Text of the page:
Markakis faces Os
LAKE BUENA VISTA—Nick Markakis stood in front of his locker and talked about Baltimore and plans to build another home in nearby Monkton, MD—which he and his family will continue to call home— and it was almost as if nothing had changed.
A closer look would reveal the uniform hanging up behind the bearded Markakis, No. 22, decked out in Atlanta Braves colors. The number switch has tougher to adapt to than the Braves relaxed facial hair policy, though Markakis said prior to Thursday’s Orioles-Braves Spring Training game that he’s taking the changes in stride.
That wasn’t always the case.
“I’m OK with what I said and everything,” Markakis said, referencing the USA Today article earlier this spring in which he said “don’t believe a word they say” regarding Baltimore’s public stance of how negotiations with his camp dissolved this winter.
“It’s just one of those things [a reporter] caught me in a bad spot at the wrong time,” said Markakis. “The thing that frustrated me was, if you’re going to ask a question, put the question in the paper that you’re going to ask, not just the answer. I cleared it up. Everything’s good now and it’s behind me. Sometimes, your emotions get the best of you and I think it showed a little bit there. But it’s done with. I talked to the guys over there [with the Orioles] and it’s behind me now.”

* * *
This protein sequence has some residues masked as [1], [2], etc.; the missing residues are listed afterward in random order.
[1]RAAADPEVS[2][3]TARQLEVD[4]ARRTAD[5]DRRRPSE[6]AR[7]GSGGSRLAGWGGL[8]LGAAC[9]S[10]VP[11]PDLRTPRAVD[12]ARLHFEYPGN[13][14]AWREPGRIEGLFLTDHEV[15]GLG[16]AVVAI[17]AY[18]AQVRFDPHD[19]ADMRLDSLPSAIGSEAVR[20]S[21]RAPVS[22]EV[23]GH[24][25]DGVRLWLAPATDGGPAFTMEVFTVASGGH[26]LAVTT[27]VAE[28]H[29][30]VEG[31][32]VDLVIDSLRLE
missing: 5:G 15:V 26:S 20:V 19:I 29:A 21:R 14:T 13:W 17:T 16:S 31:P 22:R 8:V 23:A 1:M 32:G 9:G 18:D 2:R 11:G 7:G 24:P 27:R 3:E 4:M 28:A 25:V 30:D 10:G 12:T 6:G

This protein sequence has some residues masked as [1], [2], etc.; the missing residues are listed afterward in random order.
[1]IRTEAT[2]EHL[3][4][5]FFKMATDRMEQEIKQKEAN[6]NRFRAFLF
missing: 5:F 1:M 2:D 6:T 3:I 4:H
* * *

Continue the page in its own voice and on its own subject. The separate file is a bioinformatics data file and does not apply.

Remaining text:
Markakis, who had offseason neck surgery, made his Grapefruit League debut on March 23 and said he’s 95 percent sure he’ll be ready for the Braves’ Opening Day.
“You always miss him, the human being as much as the player, and that’s saying a lot because he’s a good player,” Orioles manager Buck Showalter said of Markakis, who had played his entire career with Baltimore until he signed a four-year, $44-million deal with Atlanta this winter. “He got a great contract in a great place that really fits for him, and so I’m happy for him and his family.”
Markakis, who still keeps in contact with some former teammates, said he doesn’t have any second thoughts about the decision to sign with Atlanta or any animosity over what happened with the team that drafted him.
“It’s business. Sometimes you’ve got to learn the hard way and I did,” he said. “I have no animosity toward anybody. It was frustrating at the time. You poke a balloon long enough with a needle, it’s going to pop, right? I just felt like I kept getting poked and you hear one thing and the other thing and nobody knows the true story, so there’s no point in even talking about it.”